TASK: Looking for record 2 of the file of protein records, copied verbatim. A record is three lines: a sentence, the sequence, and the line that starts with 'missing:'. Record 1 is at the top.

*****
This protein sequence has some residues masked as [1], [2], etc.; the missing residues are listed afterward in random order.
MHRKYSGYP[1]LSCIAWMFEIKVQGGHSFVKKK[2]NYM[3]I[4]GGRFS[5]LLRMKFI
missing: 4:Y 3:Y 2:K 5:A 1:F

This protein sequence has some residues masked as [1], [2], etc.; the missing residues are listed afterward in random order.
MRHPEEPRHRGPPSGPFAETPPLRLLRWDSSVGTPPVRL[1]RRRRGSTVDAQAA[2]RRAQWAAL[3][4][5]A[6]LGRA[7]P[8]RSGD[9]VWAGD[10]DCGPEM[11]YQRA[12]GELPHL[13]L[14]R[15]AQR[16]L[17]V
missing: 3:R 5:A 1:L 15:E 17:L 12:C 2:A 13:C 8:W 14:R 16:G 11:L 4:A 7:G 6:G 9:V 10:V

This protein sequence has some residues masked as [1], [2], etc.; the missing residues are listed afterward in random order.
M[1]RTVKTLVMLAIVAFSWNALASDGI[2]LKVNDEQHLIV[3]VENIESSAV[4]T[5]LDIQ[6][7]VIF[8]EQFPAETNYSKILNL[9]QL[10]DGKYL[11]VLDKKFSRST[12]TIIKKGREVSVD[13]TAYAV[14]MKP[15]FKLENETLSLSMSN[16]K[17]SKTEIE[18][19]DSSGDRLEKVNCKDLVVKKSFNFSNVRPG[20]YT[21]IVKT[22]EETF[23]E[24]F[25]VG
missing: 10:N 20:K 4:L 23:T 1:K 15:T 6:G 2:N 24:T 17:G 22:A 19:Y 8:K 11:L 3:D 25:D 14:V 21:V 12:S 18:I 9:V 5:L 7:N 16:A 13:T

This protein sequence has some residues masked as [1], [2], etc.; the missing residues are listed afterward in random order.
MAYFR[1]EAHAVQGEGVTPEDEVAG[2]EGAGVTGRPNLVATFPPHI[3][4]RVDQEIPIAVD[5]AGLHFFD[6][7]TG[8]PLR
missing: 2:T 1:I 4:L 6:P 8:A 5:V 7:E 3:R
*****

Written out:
This protein sequence has some residues masked as [1], [2], etc.; the missing residues are listed afterward in random order.
MRHPEEPRHRGPPSGPFAETPPLRLLRWDSSVGTPPVRL[1]RRRRGSTVDAQAA[2]RRAQWAAL[3][4][5]A[6]LGRA[7]P[8]RSGD[9]VWAGD[10]DCGPEM[11]YQRA[12]GELPHL[13]L[14]R[15]AQR[16]L[17]V
missing: 3:R 5:A 1:L 15:E 17:L 12:C 2:A 13:C 8:W 14:R 16:G 11:L 4:A 7:G 6:G 9:V 10:V